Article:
W0118 TO DR. CALVIN MCQUESTEN from his cousin Caleb E. Fisher
Mar 21 1835
To: Dr. Calvin McQuesten, Brockport, New York
From: Geneva Lyceum, New York
Dr. Calvin McQuesten,
As my thoughts were roving about this afternoon, from one friend to another they lighted for a few moments at Brockport and upon him whom I have the pleasure of addressing by the title of Cousin, and as I thought of your situation I supposed that you would indeed feel that you have been deeply afflicted in being called to bid adieu to your dearest earthly friend and to follow her to her last sleeping place (for I trust that death was but a sweet sleep to her).2 Though you feel that you have been severely chastened yet doubtless you can look up to your Father with true submission and say he doeth all things well; knowing that whom the Lord loveth he chastened.
The last word I had from you before the last, was, that cousin was getting better and the next was from a letter that Mr. Barnet wrote to his wife at Warsaw, was that she was dead. The particulars I did not hear. I have not heard anything particular from you since cousin Samuel was at your house in the fall but should be very glad to receive a line from you and trust I shall after the reception of this.
You will see by the commencement of this that I am at Geneva attending school. I have been here about one week, and as far as I can judge we have a first rate school here. It is under the instruction of Mr. French. There are about seventy students who are members of the Lyceum and I believe there are sixty of the seventy who are professedly pious and are studying for the ministry. This speaks much in favour of the school and particularly so if those who are professors do indeed possess holy conversation. Geneva is a pleasant village situated on a small lake which adds much to the prospect in the morning when the sun is rising and will be a fine place to ride in the summer evenings but I will say not more about it, perhaps you have been here and seen it for yourself.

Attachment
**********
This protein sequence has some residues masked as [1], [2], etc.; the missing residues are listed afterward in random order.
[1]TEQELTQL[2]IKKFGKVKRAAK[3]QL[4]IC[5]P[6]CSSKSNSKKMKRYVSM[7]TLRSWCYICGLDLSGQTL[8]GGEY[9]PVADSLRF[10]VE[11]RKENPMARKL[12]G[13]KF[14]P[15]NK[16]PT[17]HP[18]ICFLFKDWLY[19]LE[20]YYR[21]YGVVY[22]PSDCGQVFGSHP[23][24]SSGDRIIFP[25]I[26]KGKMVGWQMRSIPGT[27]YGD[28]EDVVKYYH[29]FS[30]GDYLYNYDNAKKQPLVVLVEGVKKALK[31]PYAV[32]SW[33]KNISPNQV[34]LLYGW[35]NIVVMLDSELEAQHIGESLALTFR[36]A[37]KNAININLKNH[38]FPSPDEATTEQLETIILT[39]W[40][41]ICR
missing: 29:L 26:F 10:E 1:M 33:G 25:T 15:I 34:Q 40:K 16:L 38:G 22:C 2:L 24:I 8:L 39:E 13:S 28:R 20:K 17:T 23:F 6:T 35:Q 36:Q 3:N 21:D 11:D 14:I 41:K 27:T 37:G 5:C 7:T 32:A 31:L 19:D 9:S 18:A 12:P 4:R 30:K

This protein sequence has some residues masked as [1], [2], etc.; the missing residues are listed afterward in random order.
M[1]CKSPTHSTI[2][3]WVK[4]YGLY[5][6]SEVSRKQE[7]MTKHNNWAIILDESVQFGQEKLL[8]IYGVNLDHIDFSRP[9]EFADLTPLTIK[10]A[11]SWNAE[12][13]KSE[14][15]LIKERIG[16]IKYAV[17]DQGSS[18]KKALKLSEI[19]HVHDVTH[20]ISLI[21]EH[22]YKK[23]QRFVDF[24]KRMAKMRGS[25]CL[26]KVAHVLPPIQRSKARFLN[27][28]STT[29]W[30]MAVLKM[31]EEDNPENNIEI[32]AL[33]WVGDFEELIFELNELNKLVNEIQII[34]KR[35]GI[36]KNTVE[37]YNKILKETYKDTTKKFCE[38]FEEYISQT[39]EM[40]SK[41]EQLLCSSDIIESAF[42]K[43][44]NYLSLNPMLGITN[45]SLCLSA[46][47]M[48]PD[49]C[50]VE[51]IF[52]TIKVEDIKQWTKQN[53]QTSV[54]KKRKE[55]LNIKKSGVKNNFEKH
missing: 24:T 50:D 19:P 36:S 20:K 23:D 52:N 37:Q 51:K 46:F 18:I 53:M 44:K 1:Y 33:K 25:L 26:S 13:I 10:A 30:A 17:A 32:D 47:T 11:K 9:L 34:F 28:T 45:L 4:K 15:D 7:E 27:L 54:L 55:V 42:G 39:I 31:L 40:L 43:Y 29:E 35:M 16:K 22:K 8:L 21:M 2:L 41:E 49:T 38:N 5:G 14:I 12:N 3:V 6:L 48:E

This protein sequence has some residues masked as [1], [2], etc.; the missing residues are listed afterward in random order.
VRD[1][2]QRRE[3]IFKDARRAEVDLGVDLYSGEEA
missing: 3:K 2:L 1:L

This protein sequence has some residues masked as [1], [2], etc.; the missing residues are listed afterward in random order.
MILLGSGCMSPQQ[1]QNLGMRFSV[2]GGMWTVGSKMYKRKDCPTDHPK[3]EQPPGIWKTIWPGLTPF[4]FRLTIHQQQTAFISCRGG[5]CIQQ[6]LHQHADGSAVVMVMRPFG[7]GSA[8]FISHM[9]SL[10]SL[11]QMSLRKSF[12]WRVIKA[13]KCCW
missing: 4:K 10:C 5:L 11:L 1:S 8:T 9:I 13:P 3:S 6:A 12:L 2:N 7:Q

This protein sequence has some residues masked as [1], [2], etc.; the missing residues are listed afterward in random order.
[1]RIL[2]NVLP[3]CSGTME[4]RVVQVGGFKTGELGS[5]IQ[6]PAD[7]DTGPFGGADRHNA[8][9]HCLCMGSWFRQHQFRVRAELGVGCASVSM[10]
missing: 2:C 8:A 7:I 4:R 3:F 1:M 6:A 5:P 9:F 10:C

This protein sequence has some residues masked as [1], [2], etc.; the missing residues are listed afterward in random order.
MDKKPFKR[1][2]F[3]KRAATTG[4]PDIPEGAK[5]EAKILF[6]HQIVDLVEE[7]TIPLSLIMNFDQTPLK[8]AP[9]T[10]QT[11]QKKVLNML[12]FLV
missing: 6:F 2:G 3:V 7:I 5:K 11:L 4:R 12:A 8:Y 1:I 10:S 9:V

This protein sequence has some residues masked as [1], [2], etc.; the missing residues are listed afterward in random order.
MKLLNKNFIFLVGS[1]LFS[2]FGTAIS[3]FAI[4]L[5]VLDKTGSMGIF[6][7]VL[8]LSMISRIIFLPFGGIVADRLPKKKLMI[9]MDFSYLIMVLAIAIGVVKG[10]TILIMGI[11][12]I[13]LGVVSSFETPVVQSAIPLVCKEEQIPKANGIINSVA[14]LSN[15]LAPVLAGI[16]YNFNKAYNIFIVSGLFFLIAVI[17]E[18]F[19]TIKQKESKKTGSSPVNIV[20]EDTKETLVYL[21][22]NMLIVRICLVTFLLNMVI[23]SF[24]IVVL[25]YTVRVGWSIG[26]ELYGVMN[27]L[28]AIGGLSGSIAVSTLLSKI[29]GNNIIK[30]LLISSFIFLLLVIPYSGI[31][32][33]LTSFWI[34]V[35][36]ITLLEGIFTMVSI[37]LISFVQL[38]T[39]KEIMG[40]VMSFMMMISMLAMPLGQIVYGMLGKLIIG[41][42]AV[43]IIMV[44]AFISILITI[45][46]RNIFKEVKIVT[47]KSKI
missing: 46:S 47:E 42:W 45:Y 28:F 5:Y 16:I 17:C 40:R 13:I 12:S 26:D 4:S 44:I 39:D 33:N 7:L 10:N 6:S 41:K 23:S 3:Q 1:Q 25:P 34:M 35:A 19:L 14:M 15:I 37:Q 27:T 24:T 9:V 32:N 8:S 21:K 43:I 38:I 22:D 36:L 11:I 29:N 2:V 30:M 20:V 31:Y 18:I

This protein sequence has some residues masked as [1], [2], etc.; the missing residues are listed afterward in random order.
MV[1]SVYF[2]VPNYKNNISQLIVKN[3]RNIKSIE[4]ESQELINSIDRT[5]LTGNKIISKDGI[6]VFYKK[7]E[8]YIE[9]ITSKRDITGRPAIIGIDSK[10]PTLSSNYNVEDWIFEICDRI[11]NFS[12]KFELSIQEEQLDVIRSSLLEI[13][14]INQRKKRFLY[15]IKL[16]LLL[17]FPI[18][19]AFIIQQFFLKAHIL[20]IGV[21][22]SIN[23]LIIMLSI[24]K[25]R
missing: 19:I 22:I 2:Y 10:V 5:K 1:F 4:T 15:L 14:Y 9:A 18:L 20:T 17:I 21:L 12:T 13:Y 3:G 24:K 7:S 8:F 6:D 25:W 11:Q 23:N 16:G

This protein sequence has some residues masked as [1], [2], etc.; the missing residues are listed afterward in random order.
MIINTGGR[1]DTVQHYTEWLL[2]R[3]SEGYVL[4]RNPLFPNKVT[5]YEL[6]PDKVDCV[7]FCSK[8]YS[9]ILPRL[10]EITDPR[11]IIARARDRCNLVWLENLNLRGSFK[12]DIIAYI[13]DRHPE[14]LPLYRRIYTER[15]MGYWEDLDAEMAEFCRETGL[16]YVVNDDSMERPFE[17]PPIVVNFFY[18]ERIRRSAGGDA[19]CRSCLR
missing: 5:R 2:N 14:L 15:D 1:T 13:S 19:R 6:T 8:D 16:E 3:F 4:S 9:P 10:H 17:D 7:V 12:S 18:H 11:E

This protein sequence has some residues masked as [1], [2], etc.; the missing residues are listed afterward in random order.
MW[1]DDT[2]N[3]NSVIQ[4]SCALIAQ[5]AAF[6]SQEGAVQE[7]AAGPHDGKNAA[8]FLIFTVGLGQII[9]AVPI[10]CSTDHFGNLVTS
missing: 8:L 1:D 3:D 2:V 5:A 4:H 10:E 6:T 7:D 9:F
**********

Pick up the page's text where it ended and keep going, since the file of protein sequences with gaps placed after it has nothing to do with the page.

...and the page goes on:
I have now commenced that course of life to which I have for some time been looking, feeling that duty called and that it is my part to obey and under this conviction, I have commenced my studies and have come to this place for the purpose of pursuing them to advantage and I now feel perfectly satisfied with my selection of school or selection of this school.
James has been here since the first of January. I suppose he expects to be prepared to enter college in the fall yet he thinks of spending his freshman year at this place as there will be a class to study freshman studies. His health is good at this time but some of the students say that he is or has been somewhat homesick I think however not very bad.
I think it is about time to refer to home and say something about the folks there. When I left home on the thirteenth of this month they were in good health except Samuel's wife who remains feeble, and much as she has been for some months though she is abundantly better than she was when I first saw her. Sometimes we think she will get well shortly and again we almost despair of her ever enjoying health yet I know that the Lord will do all things well.